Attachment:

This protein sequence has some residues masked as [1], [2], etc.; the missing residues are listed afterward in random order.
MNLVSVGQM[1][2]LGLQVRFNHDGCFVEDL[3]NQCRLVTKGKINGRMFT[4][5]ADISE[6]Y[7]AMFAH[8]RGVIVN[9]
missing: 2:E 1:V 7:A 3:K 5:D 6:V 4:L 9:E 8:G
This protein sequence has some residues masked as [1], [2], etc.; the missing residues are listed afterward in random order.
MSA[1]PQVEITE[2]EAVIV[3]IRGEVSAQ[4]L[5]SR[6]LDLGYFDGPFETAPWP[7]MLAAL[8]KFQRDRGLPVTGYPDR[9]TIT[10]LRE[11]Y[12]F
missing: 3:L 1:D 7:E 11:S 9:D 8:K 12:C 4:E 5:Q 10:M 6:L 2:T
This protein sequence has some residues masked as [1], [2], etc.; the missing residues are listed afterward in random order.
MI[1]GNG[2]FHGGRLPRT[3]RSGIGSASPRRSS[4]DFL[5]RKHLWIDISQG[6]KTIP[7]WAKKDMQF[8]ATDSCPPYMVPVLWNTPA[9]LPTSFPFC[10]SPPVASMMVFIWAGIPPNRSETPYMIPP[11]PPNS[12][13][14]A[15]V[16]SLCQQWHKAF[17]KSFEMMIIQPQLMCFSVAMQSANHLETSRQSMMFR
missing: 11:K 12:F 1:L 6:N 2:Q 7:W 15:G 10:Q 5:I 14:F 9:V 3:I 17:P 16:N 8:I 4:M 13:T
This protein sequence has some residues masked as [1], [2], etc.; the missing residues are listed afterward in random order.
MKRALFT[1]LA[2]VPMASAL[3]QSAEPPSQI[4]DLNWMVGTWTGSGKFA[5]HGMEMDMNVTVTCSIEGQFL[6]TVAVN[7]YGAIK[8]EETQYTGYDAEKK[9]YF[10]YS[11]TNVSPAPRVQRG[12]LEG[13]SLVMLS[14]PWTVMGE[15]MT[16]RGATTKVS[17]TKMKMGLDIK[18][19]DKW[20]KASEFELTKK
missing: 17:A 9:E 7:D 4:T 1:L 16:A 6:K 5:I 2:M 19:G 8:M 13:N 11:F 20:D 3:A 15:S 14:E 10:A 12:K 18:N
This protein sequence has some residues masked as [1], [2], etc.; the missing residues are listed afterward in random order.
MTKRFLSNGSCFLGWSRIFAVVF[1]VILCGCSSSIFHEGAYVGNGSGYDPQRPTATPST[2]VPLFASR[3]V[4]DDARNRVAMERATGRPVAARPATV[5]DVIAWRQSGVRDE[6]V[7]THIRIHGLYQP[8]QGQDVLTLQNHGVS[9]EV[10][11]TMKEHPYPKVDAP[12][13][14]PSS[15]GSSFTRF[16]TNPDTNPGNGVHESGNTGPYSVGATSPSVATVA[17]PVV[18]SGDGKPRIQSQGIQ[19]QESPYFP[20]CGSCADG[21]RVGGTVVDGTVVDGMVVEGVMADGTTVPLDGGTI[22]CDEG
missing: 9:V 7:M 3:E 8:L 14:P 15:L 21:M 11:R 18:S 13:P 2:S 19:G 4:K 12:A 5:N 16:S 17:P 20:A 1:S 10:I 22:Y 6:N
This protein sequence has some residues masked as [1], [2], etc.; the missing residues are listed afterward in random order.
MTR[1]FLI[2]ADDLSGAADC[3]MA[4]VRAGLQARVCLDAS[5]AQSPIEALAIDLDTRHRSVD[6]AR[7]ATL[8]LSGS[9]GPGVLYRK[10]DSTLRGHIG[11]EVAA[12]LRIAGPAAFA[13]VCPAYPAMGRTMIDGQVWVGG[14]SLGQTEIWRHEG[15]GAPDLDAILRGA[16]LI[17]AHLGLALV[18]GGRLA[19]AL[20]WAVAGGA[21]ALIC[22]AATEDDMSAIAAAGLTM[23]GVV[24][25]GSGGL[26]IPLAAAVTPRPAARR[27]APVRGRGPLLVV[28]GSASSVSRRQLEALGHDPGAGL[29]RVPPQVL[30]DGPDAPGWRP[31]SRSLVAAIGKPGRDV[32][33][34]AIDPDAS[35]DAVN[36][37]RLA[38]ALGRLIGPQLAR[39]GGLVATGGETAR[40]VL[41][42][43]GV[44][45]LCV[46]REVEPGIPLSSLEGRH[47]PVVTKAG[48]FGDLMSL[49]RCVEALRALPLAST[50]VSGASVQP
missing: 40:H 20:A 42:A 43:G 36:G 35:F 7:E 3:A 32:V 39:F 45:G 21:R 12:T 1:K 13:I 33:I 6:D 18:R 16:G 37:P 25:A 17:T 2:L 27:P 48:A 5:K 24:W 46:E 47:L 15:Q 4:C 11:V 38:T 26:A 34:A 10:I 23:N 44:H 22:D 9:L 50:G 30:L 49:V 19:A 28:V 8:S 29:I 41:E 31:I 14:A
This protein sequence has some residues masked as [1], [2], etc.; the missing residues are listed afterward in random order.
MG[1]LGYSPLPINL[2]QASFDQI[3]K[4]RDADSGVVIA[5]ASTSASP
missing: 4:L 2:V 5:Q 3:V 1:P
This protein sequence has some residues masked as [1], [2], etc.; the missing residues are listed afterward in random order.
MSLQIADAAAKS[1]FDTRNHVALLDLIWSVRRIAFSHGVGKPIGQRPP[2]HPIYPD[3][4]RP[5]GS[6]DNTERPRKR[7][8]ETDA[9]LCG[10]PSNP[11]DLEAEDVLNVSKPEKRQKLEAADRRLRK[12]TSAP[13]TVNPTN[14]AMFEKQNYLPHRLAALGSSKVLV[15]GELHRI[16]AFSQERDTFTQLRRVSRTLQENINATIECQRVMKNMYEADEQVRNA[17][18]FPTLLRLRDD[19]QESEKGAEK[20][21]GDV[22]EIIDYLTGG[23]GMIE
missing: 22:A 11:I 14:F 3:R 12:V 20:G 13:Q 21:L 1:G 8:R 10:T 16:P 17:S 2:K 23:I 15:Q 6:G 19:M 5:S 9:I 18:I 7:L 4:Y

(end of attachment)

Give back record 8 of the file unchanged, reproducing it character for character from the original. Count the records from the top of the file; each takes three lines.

This protein sequence has some residues masked as [1], [2], etc.; the missing residues are listed afterward in random order.
MSLQIADAAAKS[1]FDTRNHVALLDLIWSVRRIAFSHGVGKPIGQRPP[2]HPIYPD[3][4]RP[5]GS[6]DNTERPRKR[7][8]ETDA[9]LCG[10]PSNP[11]DLEAEDVLNVSKPEKRQKLEAADRRLRK[12]TSAP[13]TVNPTN[14]AMFEKQNYLPHRLAALGSSKVLV[15]GELHRI[16]AFSQERDTFTQLRRVSRTLQENINATIECQRVMKNMYEADEQVRNA[17][18]FPTLLRLRDD[19]QESEKGAEK[20][21]GDV[22]EIIDYLTGG[23]GMIE
missing: 22:A 11:I 14:F 3:R 12:V 20:G 13:Q 21:L 1:G 8:R 10:T 16:P 17:S 2:K 23:I 15:Q 6:G 19:M 5:S 9:I 18:I 7:L 4:Y